The Must-Pack List: Colorado in Summer
Summer in Colorado is nothing short of spectacular. Whether your visiting to explore the history of it’s mining towns, enjoy a family festival at a ski resort or planning for hiking excursions to take in the breathtaking views of the Rockies, you may find that packing for all you want to do – and making sure you bring the right essentials – can feel a little daunting. Here’s my quick must-pack list for a summer break in the mountains:
1. Lightweight day pack
There’s no doubt, you’re going to want something light and comfortable to carry essentials like sunscreen, a water bottle, layered clothing and snacks for daytime activities. There are plenty of options for small, packable backpacks, from nylon ones that can be balled up as small as your fist, or more traditional day packs that you can also use as your in-flight carry-on bag.
2. Hydration pack / water bottles
If you have outdoor activities like hiking or mountain biking on your itinerary, you’ll need to plan for plenty of hydration, especially in the mountains at higher elevations. Hydration packs are great options as they can often hold more liquid and also double as a day pack, but they can run you $50 – $100+. If you plan to use it in the future, it’s a worthy purchase, but if not, simply opt for bringing reusable water bottles.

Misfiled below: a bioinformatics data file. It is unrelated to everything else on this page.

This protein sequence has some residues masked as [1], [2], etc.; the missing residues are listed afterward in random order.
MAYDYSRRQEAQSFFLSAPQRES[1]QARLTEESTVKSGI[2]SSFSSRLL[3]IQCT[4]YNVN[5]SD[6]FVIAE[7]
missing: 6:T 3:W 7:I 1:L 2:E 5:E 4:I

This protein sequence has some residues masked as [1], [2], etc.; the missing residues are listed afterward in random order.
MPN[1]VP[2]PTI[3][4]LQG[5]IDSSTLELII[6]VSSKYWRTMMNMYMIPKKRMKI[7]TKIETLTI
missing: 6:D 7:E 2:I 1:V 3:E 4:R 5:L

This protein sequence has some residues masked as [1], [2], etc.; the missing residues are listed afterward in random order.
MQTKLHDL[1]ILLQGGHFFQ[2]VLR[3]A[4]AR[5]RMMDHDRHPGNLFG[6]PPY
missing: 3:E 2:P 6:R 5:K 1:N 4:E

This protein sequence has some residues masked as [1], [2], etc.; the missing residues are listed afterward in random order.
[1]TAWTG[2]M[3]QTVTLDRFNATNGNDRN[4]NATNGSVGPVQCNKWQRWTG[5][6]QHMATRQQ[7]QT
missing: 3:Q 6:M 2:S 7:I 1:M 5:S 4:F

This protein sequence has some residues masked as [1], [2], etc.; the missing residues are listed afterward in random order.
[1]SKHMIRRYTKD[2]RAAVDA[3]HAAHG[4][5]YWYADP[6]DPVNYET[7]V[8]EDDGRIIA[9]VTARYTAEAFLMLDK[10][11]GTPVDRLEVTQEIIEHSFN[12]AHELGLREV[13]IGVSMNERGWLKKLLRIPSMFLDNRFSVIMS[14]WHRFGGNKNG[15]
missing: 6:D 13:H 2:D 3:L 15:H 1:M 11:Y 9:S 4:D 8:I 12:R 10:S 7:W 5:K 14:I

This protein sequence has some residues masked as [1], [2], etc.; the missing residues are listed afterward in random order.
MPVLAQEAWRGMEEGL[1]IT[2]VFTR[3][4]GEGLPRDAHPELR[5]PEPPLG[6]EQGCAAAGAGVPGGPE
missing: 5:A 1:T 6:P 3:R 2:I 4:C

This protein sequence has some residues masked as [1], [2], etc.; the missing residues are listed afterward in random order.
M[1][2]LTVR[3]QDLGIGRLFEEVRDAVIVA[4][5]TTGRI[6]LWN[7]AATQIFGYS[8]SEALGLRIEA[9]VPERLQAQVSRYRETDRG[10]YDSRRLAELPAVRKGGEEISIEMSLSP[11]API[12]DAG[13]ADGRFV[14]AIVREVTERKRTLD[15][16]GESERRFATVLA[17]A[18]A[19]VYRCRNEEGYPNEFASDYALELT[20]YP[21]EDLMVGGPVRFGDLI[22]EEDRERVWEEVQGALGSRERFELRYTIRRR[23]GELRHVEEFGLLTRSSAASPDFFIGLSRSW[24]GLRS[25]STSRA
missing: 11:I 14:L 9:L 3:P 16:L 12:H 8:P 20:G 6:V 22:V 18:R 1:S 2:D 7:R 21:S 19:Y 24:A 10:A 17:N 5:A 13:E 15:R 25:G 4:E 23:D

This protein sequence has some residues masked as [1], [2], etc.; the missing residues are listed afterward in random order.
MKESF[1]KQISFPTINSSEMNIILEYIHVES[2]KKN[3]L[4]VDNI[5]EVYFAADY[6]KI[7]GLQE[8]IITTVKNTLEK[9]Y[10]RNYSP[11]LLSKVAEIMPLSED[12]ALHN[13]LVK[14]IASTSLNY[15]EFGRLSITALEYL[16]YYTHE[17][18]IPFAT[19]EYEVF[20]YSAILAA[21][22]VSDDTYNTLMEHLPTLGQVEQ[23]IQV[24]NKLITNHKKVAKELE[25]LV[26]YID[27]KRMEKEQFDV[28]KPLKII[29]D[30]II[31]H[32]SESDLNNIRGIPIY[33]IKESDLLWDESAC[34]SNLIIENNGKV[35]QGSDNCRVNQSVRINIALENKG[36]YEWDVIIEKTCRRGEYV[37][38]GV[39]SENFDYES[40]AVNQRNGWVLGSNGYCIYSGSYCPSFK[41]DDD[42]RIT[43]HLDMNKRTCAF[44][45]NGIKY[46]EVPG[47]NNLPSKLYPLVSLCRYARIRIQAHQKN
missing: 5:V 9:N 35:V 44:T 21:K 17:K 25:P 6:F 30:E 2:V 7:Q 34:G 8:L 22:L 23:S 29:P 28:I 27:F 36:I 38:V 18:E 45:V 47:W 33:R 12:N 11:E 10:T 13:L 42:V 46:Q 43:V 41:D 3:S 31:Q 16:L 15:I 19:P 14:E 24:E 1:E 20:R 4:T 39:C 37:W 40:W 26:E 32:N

If you forget to pack sunscreen, make this one of your first purchases when you arrive at your destination. Higher elevation = you’re closer to the sun and you’ll burn very quickly if you’re not prepared.
4. Outdoor sandals
While tennis shoes or hiking boots will do just fine, I’m a big fan of a good pair of outdoor sandals that can take you from strolling the sidewalk shops to putting in some mileage atop the mountain. Chacos and Teva offer great options, but my personal favorite is the Bedrock Cairn sandal that has great adjustable features, ensuring no rubbing and a perfect fit.
5. Rain jacket
Afternoon showers are commonplace in the summer for mountain destinations, so pack a lightweight, breathable rain jacket and bring along for any outdoor outings. It can also serve as a great layer for cooler mornings and evenings. Tip: Layers are the key to comfort, even in the summer, so bring options from tank tops to long sleeve moisture wicking tees.
Back to the part about being closer to the sun: you will want to shade yourself from the harmful rays that you’re much more susceptible to at higher elevations. Ballcaps work just fine, but if you’re looking for a little more protection, I like options similar to this vented explorer hat from REI for more coverage.
6. Fleece jacket
While daytime temps can reach the low 80s in the mountains, mornings and evenings can be cool, if not downright chilly. Chances are, you’ll use a fleece or sweatshirt at least once a day, so be sure to add it to your packing list!